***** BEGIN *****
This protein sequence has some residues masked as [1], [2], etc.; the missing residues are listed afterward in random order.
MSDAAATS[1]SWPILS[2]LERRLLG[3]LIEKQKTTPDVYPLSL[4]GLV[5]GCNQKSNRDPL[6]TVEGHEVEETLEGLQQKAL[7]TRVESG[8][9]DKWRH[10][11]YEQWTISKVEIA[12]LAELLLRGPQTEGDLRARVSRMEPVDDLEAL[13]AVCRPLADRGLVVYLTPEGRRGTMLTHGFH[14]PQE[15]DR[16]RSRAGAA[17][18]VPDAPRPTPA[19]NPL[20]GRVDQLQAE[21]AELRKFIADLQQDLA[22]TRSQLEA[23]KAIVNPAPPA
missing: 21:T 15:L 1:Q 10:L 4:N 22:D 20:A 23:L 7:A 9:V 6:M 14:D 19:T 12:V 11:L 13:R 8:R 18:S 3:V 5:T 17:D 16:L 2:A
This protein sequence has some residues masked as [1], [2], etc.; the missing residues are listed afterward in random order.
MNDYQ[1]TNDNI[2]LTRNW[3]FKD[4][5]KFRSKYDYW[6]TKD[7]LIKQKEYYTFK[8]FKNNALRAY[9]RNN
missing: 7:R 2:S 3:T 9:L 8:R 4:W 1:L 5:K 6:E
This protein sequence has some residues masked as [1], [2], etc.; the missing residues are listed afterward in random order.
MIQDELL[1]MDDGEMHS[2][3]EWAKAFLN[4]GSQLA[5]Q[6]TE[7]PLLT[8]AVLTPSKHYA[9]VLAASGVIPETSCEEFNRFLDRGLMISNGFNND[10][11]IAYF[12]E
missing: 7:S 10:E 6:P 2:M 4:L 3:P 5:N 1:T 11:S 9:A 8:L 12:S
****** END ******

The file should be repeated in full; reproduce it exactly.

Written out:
This protein sequence has some residues masked as [1], [2], etc.; the missing residues are listed afterward in random order.
MSDAAATS[1]SWPILS[2]LERRLLG[3]LIEKQKTTPDVYPLSL[4]GLV[5]GCNQKSNRDPL[6]TVEGHEVEETLEGLQQKAL[7]TRVESG[8][9]DKWRH[10][11]YEQWTISKVEIA[12]LAELLLRGPQTEGDLRARVSRMEPVDDLEAL[13]AVCRPLADRGLVVYLTPEGRRGTMLTHGFH[14]PQE[15]DR[16]RSRAGAA[17][18]VPDAPRPTPA[19]NPL[20]GRVDQLQAE[21]AELRKFIADLQQDLA[22]TRSQLEA[23]KAIVNPAPPA
missing: 21:T 15:L 1:Q 10:L 4:N 22:D 20:A 23:L 7:A 9:V 6:M 14:D 19:T 12:V 11:L 13:R 8:R 18:S 3:V 5:T 17:D 16:L 2:A
This protein sequence has some residues masked as [1], [2], etc.; the missing residues are listed afterward in random order.
MNDYQ[1]TNDNI[2]LTRNW[3]FKD[4][5]KFRSKYDYW[6]TKD[7]LIKQKEYYTFK[8]FKNNALRAY[9]RNN
missing: 7:R 2:S 3:T 9:L 8:R 4:W 1:L 5:K 6:E
This protein sequence has some residues masked as [1], [2], etc.; the missing residues are listed afterward in random order.
MIQDELL[1]MDDGEMHS[2][3]EWAKAFLN[4]GSQLA[5]Q[6]TE[7]PLLT[8]AVLTPSKHYA[9]VLAASGVIPETSCEEFNRFLDRGLMISNGFNND[10][11]IAYF[12]E
missing: 7:S 10:E 6:P 2:M 4:L 3:P 5:N 1:T 11:S 9:A 8:L 12:S